OBAC says there are other effective speed management options available to carriers, such as paying bonuses or increasing per mile pay for compliant driving. Reduced fuel consumption is also achievable without government regulation.
“OBAC is a strong advocate of fuel conservation as a wise business choice. We support a number of initiatives that stress speed management and operational discipline as a means of conserving fuel, saving money, and reducing greenhouse gas emissions.”
Q Are shippers as involved as they should be in promoting green initiatives with their carriers?
Bob Ballantyne, president, Canadian Industrial Transportation Association “There probably is not enough awareness among shippers of the programs that do exist. We’ve been undertaking a benchmarking survey of our membership over the last two years, and we’ve worked with Transport Canada in obtaining responses from our membership on ‘going green’ issues. Transport Canada is looking at the responses from that survey to see where there are gaps they could help fill. (This year’s results to be completed by September)
I would say in the medium to long-term (involvement in green initiatives) will become a condition of doing business. Certainly in any large group of people you’ll get a wide variety of awareness or concern.
Speed limiters are somewhat controversial among several segments of carriers and shippers. Certainly the shipper community supports green efforts and from the shipper point of view they would like to see, if there are going to be speed limiters, that they be applied very broadly at roughly the same time. They do have some concerns if Ontario were going to go ahead with it but other jurisdictions were not doing it.”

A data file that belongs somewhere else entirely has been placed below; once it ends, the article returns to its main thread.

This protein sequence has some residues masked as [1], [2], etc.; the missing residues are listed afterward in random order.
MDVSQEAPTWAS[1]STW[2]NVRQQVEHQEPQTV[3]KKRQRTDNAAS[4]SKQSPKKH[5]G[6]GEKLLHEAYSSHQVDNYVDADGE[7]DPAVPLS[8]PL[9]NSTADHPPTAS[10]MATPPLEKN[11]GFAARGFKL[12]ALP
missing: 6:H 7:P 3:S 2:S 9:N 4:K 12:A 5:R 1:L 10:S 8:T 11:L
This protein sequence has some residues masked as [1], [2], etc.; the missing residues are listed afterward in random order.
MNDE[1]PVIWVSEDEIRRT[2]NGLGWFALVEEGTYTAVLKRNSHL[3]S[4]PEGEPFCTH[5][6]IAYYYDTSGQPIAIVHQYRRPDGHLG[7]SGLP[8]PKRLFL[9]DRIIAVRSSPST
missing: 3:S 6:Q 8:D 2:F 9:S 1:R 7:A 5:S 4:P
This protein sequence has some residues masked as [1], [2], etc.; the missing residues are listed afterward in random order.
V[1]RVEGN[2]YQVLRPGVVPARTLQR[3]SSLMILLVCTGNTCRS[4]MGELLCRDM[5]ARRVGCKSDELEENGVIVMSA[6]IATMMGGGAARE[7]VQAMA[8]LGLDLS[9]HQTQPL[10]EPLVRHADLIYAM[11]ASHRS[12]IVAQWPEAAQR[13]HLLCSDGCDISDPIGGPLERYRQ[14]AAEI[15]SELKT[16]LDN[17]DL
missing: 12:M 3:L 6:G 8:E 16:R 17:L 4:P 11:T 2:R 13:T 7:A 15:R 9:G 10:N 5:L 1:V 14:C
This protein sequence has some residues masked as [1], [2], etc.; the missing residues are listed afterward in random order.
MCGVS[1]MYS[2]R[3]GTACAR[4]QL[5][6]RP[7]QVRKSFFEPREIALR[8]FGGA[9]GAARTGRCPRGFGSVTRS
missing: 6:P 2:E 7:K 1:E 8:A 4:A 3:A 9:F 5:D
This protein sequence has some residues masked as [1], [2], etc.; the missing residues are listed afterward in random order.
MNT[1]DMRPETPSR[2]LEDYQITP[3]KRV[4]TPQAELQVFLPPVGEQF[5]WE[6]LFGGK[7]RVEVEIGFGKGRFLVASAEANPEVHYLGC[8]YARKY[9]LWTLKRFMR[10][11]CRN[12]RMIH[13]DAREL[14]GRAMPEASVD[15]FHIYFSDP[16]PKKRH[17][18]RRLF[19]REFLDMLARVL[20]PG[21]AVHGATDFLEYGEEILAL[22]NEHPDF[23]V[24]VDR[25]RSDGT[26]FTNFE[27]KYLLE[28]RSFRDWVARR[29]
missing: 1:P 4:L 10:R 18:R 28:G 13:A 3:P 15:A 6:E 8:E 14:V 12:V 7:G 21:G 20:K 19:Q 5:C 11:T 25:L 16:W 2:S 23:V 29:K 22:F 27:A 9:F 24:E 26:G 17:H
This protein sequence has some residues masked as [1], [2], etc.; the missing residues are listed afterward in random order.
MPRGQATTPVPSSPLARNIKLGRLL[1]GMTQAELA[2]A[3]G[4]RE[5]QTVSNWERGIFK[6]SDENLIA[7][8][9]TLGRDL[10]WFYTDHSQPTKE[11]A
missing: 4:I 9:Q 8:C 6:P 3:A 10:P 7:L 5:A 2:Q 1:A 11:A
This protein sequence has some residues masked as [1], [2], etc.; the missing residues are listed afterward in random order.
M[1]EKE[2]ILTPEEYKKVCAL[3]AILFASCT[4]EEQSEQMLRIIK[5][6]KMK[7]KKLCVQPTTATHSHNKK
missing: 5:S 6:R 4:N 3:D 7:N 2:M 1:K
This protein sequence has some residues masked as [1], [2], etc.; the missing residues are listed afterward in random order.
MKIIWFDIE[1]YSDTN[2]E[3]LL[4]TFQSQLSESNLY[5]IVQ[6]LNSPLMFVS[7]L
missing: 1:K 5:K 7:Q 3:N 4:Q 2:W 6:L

Phil Cahley, president & CEO, Canadian Courier & Messenger Association “I guess
the gap is the medium to smaller type of firms that don’t have the working capital that allows them to invest in these expensive technologies. The customer could get involved in encouraging government to offer greater incentives to those smaller companies, tax credits, funding for testing and prototyping these technologies, etc. When you look at the customer out there, more and more customers are very savvy and aware that their buying power can influence the future, and investment in leading edge environmental technologies. We’re seeing more of an environmental awareness among customers. The messenger firms, the small to regional firms who get a package across town in an hour, they use bikers and walkers in the downtown core. They use the public transit system to walk a package across one area of town to another. With regard to shipper involvement, a savvy customer could become more vocal with government to suggest incentives to invest in fuel-efficient technologies, the customer could check out websites, and ask sales reps what the company is doing with regard to green initiatives.”